The latest Chamber of Commerce & Industry QLD report continued to show low investment in capital expenditure by businesses.  Respondents to the survey said they would hold off capital expenditure until they were more certain of a stable future for the economy.  The NAB business confidence survey released last week showed a big decline in business confidence and capital expenditure. Phil Ruthven of IBIS World, in a recent article, laments the negative impact this short-term approach has both on the business and the economy.  Is it a sound business practice to adjust your capital expenditure plans up and down based on how you see the economy?  Or is it better practice to take a long term view?

Spending on capital, whether it be machinery, trucks or property is something you should expect to have for a long time and receive a long term benefit.  Such a decision needs to fit with your long term plans, rather than be a decision because a good opportunity has come along or a need has arisen.

Capital expenditure is generally for the following reasons:
• Replacement of a worn out asset
• Reducing labour costs or other costs
• Increasing productive capacity and hence sales
• Reducing risk
• Investment purposes in relation to property

Capital expenditure will generally increase your debt levels.  It will also suck your cash flow if it is not a wise investment.  Before committing to the purchase, determine the return on investment you will get.  What additional income or cost reduction will you get from this investment? You want this to be an amount that is well in excess of the loan repayments you are making.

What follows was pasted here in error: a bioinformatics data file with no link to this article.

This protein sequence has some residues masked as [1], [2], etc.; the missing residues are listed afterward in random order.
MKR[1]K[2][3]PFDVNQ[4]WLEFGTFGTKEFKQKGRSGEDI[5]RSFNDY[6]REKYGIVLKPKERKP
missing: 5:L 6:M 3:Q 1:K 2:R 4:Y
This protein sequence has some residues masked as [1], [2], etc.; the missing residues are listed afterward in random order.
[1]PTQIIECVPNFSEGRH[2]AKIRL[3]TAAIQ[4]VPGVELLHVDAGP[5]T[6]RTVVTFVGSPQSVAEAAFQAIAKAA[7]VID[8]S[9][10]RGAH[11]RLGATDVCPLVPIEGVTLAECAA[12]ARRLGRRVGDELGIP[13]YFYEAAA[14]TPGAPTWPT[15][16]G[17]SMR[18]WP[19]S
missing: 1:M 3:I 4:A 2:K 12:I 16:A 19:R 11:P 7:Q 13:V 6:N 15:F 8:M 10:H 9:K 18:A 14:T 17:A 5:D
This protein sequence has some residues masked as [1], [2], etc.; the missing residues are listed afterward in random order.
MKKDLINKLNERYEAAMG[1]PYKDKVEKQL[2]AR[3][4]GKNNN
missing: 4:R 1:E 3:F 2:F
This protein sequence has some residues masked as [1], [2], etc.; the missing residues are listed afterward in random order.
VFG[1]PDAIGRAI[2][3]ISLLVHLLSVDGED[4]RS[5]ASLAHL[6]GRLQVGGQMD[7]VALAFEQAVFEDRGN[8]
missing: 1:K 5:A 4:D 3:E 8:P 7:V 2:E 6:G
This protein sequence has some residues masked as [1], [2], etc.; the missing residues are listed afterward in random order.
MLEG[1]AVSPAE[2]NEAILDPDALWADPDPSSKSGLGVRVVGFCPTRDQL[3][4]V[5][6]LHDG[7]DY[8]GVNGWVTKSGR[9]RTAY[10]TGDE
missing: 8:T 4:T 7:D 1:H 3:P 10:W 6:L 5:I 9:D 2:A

Due to the financial commitment businesses cannot undertake all the capital expenditure they would like.  There is a need to prioritise what is the most important.  What will make the biggest positive impact on your business?  The best answer to this question comes when you consider where you want the business to be in three to five years’ time. What capital expenditure will be most important to get the business to that point?  From this, a priority and timing list can be developed. Planning enables good prioritising and gaining the best return from your investment dollars.

A good annual budget should incorporate your capital expenditure needs. The budget also looks at addressing your debt levels.  Perhaps part of the strategy is reducing debt levels to give you more capacity for future capital acquisition.

Once you have made an investment in capital expenditure it is important to monitor that you actually achieve the expected return on investment on it.  If not then it may mean the plans around the capital expenditure have not been fully implemented.

Wise use of capital investments can make a big difference to the competitive advantage of your business and its long term growth and profitability.  This requires planning.

Peter Ambrosiussen is the principal of Ambrosiussen Accountants & Advisors www.ambrosiussen.com.au

View LinkedIn profile – http://www.linkedin.com/pub/peter-ambrosiussen/29/171/a24

Published by Toowoomba Chronicle www.thechronicle.com.au on Saturday 23 November 2013

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